Events Event Properties and Event Procedures

In order to customize your database applications or to deliver products that fit your users' specific needs, you'll be doing quite a bit of event-driven programming. Access 2003 is an event-driven application. This means that whatever happens in an Access application is the result of an event that Access has detected. Events are things that happen to objects and can be triggered by the user or by the system, such as clicking a mouse button, pressing a key, selecting an item from a list, or changing a list of items available in a list box. As a programmer, you will often want to modify the application's built-in response to a particular event. Before the application processes the user's mouse clicks and keypresses in the usual way, you can tell the application how to react to the activity. For example, if a user clicks a Delete button on your form, you can display a custom delete confirmation message to ensure that the user selected the intended record for deletion.

For each event defined for a form, form control, or report, there is a corresponding event property. If you open any Microsoft Access form in Design view and choose View | Properties, and then click the Event tab of the property sheet, you will see a long list of events your form can respond to (see Figure 1-4).

By selecting a specific control on the form and clicking the Event tab of the property sheet, you can see the events that can happen to the selected control while the form is running (see Figure 1-5). Forms, reports, and the controls that appear on them have various event properties you can use to trigger desired actions. For example, you can open or close a form when a user clicks a command button, or you can enable or disable controls when the form loads.

SÉT Text Box: TexlO

x]

TextO

Format Data | Event other Ali

Before Update

After Update

On Drty

On Undo

On Change

On Enter

Cn Exit

On Got Focus

On Lost Focus

On Cick

On DM CSck

On Mouse Down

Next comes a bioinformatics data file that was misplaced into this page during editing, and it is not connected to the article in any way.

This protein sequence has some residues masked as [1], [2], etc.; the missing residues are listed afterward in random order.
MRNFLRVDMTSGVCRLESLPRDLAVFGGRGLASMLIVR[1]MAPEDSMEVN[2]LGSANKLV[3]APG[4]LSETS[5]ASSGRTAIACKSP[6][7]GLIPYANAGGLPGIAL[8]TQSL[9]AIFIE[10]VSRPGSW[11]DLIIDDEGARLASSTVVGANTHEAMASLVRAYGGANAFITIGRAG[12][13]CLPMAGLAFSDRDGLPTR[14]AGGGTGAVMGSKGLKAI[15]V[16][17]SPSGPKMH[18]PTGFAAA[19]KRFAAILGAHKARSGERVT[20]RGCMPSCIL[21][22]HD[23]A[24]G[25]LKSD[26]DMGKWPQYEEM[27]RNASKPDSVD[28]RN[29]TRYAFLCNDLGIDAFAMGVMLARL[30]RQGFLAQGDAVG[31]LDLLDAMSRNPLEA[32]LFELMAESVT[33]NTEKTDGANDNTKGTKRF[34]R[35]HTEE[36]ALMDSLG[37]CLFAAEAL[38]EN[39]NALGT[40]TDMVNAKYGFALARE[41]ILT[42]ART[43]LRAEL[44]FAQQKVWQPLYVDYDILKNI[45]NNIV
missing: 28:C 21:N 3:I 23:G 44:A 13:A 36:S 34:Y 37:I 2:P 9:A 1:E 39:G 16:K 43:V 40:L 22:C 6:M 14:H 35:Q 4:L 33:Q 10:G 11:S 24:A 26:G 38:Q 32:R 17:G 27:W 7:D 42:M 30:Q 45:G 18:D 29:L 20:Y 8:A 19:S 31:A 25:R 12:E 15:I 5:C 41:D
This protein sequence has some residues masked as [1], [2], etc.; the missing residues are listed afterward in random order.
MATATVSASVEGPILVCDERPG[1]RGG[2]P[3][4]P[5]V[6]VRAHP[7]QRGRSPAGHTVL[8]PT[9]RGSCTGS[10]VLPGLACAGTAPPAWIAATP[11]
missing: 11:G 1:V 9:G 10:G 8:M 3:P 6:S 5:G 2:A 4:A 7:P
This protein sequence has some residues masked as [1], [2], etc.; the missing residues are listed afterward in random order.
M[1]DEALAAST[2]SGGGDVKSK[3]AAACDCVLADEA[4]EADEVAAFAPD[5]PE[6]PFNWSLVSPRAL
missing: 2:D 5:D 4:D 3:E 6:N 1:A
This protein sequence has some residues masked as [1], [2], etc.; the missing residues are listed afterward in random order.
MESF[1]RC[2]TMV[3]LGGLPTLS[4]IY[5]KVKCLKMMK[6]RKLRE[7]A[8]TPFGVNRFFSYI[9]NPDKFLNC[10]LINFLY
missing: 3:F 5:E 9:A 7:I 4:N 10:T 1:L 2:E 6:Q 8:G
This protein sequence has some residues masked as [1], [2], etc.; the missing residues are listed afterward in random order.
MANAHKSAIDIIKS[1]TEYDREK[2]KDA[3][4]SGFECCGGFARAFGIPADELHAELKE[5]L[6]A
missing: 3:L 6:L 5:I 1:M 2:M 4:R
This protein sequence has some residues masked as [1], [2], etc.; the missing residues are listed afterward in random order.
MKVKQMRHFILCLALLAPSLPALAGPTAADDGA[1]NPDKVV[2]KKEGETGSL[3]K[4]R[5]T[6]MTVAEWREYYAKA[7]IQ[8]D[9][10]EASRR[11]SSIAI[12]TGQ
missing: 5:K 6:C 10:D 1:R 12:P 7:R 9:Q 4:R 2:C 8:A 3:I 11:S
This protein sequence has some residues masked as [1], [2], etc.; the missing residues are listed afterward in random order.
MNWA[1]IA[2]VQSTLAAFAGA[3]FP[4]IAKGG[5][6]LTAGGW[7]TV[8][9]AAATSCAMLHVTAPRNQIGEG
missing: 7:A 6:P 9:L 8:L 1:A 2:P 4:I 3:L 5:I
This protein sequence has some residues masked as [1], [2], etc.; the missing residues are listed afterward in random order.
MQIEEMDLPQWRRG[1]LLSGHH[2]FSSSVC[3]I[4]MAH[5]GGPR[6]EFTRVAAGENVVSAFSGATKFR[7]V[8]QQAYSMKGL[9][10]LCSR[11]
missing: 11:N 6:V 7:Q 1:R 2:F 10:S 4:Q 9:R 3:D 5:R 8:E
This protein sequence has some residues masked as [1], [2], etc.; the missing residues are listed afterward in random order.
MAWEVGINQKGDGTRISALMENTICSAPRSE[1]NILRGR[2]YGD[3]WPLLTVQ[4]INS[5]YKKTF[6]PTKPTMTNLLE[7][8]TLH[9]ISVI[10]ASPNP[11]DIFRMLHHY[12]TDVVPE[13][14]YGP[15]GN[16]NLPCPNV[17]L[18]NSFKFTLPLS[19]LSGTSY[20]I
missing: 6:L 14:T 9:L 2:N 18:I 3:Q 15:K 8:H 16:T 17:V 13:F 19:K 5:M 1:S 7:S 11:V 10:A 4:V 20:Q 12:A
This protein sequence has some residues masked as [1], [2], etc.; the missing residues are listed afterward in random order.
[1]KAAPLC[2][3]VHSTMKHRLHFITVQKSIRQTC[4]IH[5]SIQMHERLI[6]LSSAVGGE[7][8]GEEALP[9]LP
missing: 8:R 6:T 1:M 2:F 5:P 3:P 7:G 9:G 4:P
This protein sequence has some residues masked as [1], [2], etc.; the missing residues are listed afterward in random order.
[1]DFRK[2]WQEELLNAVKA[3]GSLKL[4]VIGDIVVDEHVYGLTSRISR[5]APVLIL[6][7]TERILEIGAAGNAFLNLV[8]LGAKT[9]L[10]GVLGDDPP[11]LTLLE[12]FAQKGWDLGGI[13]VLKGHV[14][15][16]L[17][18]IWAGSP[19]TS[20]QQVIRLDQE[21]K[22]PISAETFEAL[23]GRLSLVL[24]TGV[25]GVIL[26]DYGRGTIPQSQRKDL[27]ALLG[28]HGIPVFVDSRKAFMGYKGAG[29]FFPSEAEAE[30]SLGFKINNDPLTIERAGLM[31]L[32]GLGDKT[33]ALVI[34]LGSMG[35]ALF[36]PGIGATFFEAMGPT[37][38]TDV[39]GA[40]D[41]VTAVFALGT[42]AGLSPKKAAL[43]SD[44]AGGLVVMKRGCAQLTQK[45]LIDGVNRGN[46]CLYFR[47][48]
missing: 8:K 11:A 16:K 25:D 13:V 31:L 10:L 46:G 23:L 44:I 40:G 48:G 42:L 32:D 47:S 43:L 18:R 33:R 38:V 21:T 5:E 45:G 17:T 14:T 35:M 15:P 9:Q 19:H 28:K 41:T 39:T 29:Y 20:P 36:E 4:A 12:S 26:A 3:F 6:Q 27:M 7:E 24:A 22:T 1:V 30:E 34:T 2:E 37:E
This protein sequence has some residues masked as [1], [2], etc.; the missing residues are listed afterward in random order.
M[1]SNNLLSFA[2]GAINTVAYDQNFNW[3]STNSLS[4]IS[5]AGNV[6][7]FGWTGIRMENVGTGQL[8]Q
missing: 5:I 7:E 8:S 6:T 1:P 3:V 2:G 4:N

On Meuse Move

On Mouse Up

On Key Down

On Key Up

On Key Press

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Figure 1-5: Event properties for a text box control placed on a form.

É" Form ffc]

|Form

Format Data | Event | other All

Oo Current

A

öfter insert

Before Update

After Update

On Dirty

On undo

Co Delete

Before Del Confirm

After Del Confirm

On Load

Co Lhload -

Co Activate

Co Deactivate

Oo Got Focus

Co Lost Focus

Co Dfel Click

Oo Mouse Down

Co Mouse Move

Co Mouse Whed

Oo Key Down

CnKeyUfci

Key Preview

No

Co Filter

Co Apply Filter

Timer Interval

0

Before Screen rp

Co Cmd Enabled

Oo cmd Checked

Co Cmd Before Execute Oo Cmd Execute

Co Data Chonffe

Co Data Set Change

Co PrvotTable Change

Co Selection Change

Co View Changs

Co Disconnect

Before Query

Oo Query

After Layout

Before Render

After final Render . .

Figure 1-4: Event properties for a form.

Figure 1-4: Event properties for a form.

Figure 1-5: Event properties for a text box control placed on a form.

Introduction to Access 2003 VBA Programming

To specify how a form, report, or control should respond to events, you write event procedures. In your programming code, you may need to describe what should happen if a user clicks on a particular command button or makes a selection from a combo box. When you design a custom form, for example, you should anticipate and program events that can occur at run time (while the form is being used). The most popular event is the Click event. Every time a command button is clicked, it triggers the appropriate event procedure to respond to the Click event for that button. When you assign a program to an event property, you set an event trap. Trapping gives you considerable control in handling events. When you trap an event, you basically interrupt the default processing that Access would normally carry out in response to the user's keypress or mouse click. If a user clicks a command button to save a form, whatever programming code you've written in the Click event of that command button will happen. Keep in mind that code entered as an event procedure cannot be used as a standalone procedure. The event programming code is stored as a part of a form, report, or control and is triggered only when user interaction with a form or report generates a specific event.

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